Dr. Strangeglove Goes to the Wall


Swap Shop: Dick Stuart for Don Schwall

He had the kind of scary power that made scouts drool and pitchers cringe.

He also brought with him the kind of defensive liabilities that made his own pitchers cringe.

Compared to the cavernous dimensions of Forbes Field, Dick Stuart found Fenway Park’s Green Wall to his liking. In two seasons with the Red Sox, Stuart hit 75 home runs and drove in 232 runs.

Dick Stuart once hit 66 home runs in one season in the minor leagues. That was in 1956 with the Lincoln Chiefs in the Western League. He blasted 45 home runs with three different teams – all in the Pittsburgh Pirates’ organization – in 1957, and ripped another 31 homers at the AAA level in 1958 before being called up to Pittsburgh, where he hit 16 home runs with 48 RBIs in 67 games.

Stuart hit 27 home runs for the Pirates in 1959 and 23 in 1960. He might have had more had it not been for the cavernous dimensions of Forbes Field, where the Pirates played in Pittsburgh.

Of course, Stuart was also known as the worst defensive player of his era, setting records for errors at first base that have never been broken … or even approached. The Pirates overlooked his defensive liability when he had a season like 1962: 35 home runs with 117 RBIs. When Stuart’s power numbers slipped to 16 home runs and 64 RBIs in 1962, he became available for the right price (i.e., a pitcher).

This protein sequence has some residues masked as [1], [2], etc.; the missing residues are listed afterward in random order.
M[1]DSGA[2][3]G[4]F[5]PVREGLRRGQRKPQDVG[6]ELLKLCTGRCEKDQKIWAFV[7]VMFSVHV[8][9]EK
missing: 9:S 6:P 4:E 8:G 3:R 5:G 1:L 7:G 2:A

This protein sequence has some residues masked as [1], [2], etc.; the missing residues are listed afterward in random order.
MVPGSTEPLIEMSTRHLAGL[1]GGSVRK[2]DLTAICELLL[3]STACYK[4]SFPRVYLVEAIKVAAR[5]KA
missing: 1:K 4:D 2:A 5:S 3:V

That pitcher turned out to be right-hander Don Schwall. Schwall was the American League Rookie of the Year in 1961, going 15-7 with a 3.22 ERA and 10 complete games for the Boston Red Sox. Schwall’s record fell to 9-15 with a 4.94 ERA, and he became expendable.

After a dazzling rookie season in 1961 (15-7, 3.22 ERA), Don Schwall slumped to 9-15 in 1962 and found himself in Pittsburgh the next season. Used mostly out of the bullpen, Schwall was 22-23 in four seasons with the Pirates.

The Pirates were looking for pitching. The Red Sox were looking for runs.

So Pittsburgh packaged Dick Stuart with pitcher Jack Lamabe and sent them to the Red Sox for Schwall and catcher Jim Pagliaroni.

Schwall’s struggles continued in Pittsburgh. He was 6-12 in 1963 and 22-23 for the Pirates over three seasons.

The deal worked out much better for Boston. Stuart found the dimensions of Fenway Park to be more to his liking, and responded in 1963 by hitting 42 home runs and leading the American League with 118 RBIs. He was the first player to hit more than 30 home runs in a season in both leagues.

Stuart followed that performance by hitting 33 home runs with 114 RBIs in 1964. But that was his last season battering the Green Wall. Over the winter, Boston traded Stuart to the Philadelphia Phillies for pitcher Dennis Bennett.


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  1. He died n 2002. St. Peter tossed him his ticket to Heaven. He misplayed it and the stipend has been falling to Earth ever since. Rumor has it that he is still in purgatory, one of the few MLB’ers to take his talent or lack thereof with him.

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